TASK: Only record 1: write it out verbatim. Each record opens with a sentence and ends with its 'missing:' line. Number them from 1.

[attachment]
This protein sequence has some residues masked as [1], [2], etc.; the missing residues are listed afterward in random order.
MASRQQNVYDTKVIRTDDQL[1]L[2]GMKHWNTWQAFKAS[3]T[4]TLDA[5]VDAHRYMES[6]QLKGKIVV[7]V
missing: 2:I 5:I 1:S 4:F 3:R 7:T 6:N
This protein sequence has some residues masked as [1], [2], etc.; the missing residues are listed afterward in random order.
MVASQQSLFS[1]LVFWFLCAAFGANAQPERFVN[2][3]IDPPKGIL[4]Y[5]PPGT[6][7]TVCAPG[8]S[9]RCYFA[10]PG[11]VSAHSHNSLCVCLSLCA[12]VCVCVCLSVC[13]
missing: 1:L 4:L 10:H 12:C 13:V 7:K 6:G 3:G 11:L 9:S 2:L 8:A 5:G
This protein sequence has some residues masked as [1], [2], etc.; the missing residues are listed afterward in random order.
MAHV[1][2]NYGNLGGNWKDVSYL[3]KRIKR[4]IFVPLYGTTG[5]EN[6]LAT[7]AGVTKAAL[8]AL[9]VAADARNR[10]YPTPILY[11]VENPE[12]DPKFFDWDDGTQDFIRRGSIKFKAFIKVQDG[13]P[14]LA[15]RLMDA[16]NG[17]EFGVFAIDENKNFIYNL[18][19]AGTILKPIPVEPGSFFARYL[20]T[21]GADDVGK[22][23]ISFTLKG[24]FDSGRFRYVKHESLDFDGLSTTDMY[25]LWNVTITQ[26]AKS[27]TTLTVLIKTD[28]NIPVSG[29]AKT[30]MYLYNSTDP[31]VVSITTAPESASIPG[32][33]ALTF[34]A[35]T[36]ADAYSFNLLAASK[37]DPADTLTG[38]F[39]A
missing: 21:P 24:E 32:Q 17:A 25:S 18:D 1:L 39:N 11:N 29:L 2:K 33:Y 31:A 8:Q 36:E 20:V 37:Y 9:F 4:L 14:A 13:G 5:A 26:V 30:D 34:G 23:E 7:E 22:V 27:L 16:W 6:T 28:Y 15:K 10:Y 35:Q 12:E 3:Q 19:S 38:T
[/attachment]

This protein sequence has some residues masked as [1], [2], etc.; the missing residues are listed afterward in random order.
MASRQQNVYDTKVIRTDDQL[1]L[2]GMKHWNTWQAFKAS[3]T[4]TLDA[5]VDAHRYMES[6]QLKGKIVV[7]V
missing: 2:I 5:I 1:S 4:F 3:R 7:T 6:N